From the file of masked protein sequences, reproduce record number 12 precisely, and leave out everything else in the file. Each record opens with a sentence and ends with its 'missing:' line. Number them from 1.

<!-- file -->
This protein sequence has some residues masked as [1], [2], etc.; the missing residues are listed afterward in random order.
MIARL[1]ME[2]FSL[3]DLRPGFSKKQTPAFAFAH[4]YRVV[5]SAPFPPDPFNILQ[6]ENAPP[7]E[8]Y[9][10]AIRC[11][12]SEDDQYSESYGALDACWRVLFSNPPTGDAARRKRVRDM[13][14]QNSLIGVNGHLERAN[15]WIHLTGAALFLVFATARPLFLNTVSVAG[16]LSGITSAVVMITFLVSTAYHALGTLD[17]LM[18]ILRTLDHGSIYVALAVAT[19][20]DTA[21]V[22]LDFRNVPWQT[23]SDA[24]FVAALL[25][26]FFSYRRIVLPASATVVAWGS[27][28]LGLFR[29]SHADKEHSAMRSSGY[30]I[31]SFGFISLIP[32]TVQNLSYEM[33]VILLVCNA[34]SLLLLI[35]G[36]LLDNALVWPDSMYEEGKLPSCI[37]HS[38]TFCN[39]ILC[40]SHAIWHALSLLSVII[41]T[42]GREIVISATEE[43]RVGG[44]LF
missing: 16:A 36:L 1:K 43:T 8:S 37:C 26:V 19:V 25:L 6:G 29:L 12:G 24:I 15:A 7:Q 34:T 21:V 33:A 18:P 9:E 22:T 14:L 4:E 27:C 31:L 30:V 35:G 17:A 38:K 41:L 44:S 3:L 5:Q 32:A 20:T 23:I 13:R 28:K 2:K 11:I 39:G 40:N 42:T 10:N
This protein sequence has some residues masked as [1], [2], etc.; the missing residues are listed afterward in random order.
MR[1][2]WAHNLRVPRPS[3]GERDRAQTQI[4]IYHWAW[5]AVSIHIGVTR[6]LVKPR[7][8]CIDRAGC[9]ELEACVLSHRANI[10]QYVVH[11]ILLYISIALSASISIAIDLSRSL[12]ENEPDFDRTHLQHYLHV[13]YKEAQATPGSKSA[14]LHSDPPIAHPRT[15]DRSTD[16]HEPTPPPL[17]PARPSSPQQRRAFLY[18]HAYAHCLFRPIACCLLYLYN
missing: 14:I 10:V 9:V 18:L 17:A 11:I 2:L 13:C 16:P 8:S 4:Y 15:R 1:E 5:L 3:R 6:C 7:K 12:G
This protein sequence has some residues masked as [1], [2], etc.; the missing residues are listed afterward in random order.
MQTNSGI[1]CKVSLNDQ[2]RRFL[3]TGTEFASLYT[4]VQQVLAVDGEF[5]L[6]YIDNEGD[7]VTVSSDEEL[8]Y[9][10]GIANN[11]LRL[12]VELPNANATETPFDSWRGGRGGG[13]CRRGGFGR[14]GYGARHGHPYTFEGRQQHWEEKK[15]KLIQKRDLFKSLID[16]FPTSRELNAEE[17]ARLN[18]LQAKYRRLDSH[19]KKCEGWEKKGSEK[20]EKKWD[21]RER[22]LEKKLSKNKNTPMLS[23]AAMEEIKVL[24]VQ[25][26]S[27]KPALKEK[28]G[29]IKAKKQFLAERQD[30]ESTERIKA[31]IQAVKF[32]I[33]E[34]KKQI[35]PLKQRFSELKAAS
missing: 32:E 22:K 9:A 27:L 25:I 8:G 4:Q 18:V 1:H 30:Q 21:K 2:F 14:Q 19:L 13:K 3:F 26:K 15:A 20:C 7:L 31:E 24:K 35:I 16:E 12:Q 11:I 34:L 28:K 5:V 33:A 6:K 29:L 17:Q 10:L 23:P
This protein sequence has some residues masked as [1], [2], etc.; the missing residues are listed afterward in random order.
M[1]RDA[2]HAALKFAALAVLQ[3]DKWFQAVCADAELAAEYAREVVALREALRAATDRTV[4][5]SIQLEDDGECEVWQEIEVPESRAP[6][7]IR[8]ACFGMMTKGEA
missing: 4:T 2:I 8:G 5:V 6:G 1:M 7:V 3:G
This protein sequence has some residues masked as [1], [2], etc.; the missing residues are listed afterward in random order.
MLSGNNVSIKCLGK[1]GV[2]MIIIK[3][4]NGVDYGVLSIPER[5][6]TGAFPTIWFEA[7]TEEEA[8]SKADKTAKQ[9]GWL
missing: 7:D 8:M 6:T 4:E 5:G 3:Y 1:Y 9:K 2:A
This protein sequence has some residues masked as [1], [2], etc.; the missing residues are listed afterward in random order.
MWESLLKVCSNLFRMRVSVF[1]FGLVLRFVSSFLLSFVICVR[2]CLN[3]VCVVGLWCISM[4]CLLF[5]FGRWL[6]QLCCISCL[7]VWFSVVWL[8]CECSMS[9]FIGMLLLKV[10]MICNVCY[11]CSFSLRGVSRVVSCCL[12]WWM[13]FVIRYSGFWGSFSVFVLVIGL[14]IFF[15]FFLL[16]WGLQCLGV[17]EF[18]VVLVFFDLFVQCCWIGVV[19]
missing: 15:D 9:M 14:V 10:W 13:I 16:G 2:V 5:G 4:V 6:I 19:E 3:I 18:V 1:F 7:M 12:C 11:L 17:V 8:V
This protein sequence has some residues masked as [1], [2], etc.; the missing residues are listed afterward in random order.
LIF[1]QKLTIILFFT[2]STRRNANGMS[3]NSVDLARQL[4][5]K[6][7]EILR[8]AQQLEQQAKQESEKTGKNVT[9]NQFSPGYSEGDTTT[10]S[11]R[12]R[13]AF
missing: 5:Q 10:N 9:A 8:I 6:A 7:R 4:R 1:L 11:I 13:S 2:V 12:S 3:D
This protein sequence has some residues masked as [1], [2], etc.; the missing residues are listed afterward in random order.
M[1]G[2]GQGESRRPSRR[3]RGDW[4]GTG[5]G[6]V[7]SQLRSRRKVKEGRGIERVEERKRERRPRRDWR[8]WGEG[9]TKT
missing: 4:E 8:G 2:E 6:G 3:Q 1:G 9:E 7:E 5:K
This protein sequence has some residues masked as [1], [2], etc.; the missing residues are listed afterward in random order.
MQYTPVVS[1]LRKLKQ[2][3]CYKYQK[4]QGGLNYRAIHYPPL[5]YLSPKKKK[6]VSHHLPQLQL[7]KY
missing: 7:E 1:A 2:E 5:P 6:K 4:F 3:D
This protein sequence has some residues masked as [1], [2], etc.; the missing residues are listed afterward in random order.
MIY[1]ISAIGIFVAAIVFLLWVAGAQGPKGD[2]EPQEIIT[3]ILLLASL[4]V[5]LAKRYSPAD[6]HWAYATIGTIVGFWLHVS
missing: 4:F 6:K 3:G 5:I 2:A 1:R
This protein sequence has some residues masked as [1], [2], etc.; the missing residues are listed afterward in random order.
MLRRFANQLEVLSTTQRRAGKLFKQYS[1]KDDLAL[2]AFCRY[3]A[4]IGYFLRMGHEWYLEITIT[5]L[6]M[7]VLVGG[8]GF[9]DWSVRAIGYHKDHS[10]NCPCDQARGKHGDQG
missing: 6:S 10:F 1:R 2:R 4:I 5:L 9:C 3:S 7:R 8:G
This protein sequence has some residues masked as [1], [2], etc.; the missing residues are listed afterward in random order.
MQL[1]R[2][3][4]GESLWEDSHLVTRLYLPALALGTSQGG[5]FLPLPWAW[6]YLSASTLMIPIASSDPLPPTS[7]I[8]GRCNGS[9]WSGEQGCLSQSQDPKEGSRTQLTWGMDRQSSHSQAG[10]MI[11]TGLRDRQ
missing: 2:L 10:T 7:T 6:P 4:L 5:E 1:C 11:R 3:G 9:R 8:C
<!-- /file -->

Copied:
This protein sequence has some residues masked as [1], [2], etc.; the missing residues are listed afterward in random order.
MQL[1]R[2][3][4]GESLWEDSHLVTRLYLPALALGTSQGG[5]FLPLPWAW[6]YLSASTLMIPIASSDPLPPTS[7]I[8]GRCNGS[9]WSGEQGCLSQSQDPKEGSRTQLTWGMDRQSSHSQAG[10]MI[11]TGLRDRQ
missing: 2:L 10:T 7:T 6:P 4:L 5:E 1:C 11:R 3:G 9:R 8:C